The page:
That terrible feeling you get in the pit of your stomach

First and foremost, let me say that the BikeMS event this weekend was a huge success. With my comeback well underway, we rode 190 miles (110 on Saturday, 80 on Sunday) in what proved to be the fastest times I have ever ridden. We had no rain thankfully, and was overcast both days which kept the heat down to bearable levels. Over 2,000 cyclists departed in a mass-start from UMASS Boston with a destination of Mass Maritime Academy in Buzzards Bay. For some of us, it would be a 75 mile day, while others decide to take on the century-ish route.

I was in the latter category, and began to really stretch my legs pretty early as we were still leaving the outskirts of Boston. Within 15 miles of the start, we were rolling at a good clip, around 22mph or so, and other riders began to form a paceline around us. Rotating the line was straightforward enough, as everyone seemed to know how to rotate, call out holes and traffic and within 30 minutes or so, we were in the groove.  And then something changed.  You could almost smell that there was mischief afoot. Someone faster had started their turn at the front, and they didn’t appreciate the pace we were setting.

The paceline increased to 23mph, then 24, then 25mph. We were no longer rotating. We were chasing. I am in the rear position of the paceline, with my friend B right in front of me. I am doing all I can to stay on his wheel after about 30 minutes at these speeds, and I can see him starting to gap from the rider in front of him.  This is that terrible feeling. When you are doing all you can to hang on to the wheel in front of you, and it starts to gap.  Normally, a little extra push and you can recover, but even that is too much.  The gap forms, first a foot, then two, then four, and the wind hits you. You have seen the whole thing play out in your head seconds before it happens, and there is nothing you can do but accept your fate.  The paceline races off, around the next bend, over the next hill, leaving you exhausted and trying to recover. You have been dropped.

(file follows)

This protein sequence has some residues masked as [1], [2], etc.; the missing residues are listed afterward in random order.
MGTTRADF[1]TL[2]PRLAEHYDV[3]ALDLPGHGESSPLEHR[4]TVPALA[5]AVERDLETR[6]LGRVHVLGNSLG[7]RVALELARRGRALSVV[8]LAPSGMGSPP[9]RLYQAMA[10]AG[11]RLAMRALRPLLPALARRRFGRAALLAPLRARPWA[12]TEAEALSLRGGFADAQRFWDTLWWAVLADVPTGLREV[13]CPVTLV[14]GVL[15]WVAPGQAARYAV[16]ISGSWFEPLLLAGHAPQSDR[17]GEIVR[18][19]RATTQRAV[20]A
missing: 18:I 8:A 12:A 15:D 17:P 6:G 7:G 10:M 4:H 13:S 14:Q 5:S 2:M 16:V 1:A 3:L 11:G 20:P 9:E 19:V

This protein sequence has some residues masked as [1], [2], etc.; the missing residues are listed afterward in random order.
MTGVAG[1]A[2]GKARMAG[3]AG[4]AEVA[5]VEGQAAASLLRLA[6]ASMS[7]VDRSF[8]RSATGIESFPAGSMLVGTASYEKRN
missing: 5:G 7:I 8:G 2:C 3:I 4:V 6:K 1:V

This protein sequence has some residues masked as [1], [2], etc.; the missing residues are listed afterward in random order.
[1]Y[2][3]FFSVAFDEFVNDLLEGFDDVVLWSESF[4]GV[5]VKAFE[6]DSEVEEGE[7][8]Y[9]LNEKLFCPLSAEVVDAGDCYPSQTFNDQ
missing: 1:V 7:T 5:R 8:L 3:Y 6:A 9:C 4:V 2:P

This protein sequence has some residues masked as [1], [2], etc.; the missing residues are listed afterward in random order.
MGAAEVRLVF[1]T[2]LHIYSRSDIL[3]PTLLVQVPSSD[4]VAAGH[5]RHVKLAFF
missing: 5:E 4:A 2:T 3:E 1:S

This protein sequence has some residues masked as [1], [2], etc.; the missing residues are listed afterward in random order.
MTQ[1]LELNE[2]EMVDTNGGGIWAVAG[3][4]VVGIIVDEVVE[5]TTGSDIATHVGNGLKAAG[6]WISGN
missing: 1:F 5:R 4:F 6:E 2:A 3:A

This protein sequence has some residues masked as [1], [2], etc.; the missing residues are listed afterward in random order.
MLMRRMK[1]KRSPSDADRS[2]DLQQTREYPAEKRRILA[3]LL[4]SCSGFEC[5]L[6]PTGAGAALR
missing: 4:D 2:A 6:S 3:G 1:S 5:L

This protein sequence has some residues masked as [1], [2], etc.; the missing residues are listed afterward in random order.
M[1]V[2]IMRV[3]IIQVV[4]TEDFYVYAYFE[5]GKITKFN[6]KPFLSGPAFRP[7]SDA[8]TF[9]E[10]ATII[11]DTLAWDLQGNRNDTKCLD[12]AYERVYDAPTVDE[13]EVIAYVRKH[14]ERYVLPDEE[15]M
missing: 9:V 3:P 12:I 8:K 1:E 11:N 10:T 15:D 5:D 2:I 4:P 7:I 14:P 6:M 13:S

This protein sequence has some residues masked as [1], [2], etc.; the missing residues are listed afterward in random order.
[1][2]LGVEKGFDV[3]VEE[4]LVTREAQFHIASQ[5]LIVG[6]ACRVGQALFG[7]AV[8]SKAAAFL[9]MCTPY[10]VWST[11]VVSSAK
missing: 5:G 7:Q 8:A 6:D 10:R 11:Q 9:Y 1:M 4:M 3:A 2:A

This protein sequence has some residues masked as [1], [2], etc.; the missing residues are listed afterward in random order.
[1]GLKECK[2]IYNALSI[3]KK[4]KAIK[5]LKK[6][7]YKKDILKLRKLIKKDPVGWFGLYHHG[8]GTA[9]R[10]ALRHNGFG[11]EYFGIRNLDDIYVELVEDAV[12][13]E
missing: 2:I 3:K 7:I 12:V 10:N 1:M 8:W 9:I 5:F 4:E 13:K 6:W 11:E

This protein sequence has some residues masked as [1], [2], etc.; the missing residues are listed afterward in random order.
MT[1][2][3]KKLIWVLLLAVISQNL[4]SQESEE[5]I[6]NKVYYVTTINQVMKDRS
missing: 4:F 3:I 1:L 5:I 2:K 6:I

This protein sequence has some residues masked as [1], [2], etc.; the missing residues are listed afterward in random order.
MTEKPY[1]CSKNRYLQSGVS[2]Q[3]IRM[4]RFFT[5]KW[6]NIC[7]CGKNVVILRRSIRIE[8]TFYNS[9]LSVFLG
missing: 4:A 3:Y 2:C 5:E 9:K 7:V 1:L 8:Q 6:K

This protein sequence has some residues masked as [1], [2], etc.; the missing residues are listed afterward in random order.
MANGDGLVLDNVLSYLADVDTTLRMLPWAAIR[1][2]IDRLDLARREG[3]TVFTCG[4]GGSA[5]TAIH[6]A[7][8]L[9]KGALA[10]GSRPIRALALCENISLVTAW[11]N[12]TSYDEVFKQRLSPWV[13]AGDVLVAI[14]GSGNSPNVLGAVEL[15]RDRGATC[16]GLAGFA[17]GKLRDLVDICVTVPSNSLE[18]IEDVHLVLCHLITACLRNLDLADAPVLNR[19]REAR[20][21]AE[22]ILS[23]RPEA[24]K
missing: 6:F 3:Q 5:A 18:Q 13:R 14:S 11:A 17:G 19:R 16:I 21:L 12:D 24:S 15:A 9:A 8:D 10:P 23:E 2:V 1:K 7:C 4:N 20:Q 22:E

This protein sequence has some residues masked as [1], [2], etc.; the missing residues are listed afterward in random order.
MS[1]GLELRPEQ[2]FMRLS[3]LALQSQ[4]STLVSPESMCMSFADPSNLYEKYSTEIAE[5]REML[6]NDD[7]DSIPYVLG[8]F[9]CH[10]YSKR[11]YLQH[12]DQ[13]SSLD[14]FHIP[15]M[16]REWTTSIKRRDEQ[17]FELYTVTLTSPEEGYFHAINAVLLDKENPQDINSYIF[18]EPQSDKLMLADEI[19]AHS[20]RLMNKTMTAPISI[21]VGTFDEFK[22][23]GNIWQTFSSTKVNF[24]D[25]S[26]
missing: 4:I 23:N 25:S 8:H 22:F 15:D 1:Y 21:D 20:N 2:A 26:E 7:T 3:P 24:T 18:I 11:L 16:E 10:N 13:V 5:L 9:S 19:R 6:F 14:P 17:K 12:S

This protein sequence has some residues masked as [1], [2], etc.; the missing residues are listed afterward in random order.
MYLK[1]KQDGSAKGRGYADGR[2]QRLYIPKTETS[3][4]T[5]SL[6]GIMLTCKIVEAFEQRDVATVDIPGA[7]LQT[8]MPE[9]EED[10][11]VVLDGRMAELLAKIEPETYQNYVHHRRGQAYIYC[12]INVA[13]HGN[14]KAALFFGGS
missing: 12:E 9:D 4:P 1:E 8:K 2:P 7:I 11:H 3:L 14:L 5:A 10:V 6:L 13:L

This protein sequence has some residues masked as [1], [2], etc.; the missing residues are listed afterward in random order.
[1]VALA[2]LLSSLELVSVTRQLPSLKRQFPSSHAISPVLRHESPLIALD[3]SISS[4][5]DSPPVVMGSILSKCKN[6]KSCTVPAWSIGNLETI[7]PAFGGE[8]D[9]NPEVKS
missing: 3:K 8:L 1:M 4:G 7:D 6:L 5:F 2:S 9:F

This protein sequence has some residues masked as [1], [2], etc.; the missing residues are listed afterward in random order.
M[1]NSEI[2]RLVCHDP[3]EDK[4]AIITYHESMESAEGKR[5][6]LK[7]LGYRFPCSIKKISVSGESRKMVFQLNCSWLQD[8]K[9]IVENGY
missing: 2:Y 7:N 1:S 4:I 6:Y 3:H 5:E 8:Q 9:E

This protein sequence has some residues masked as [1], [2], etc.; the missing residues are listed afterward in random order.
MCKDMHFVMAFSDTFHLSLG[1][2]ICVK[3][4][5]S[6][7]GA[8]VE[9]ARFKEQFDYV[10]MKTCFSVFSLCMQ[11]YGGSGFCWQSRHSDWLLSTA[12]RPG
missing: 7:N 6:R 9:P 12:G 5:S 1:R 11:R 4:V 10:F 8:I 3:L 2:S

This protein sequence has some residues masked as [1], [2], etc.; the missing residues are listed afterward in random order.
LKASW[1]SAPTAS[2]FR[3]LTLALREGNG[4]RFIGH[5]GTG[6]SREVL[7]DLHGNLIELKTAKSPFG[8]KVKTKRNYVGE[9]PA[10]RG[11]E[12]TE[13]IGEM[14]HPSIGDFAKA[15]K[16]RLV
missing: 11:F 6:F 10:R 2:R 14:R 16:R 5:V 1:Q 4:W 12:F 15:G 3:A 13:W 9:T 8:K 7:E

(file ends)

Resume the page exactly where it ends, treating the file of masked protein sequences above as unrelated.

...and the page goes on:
In this case we were both dropped, but I was happy to have a moment to get my heart rate below 160, where it had been for the past 45 minutes. In the end, we formed other pacelines that were better organized and perhaps more cohesive and even one of the guys from the first pace line was spending the last 50 miles trying to recover from his morning sprint.

It was a great day on the bike and an ever better testament that my failure at the B2B for asthmatic reasons is not going to beat me. I am coming back faster, stronger and more determined.


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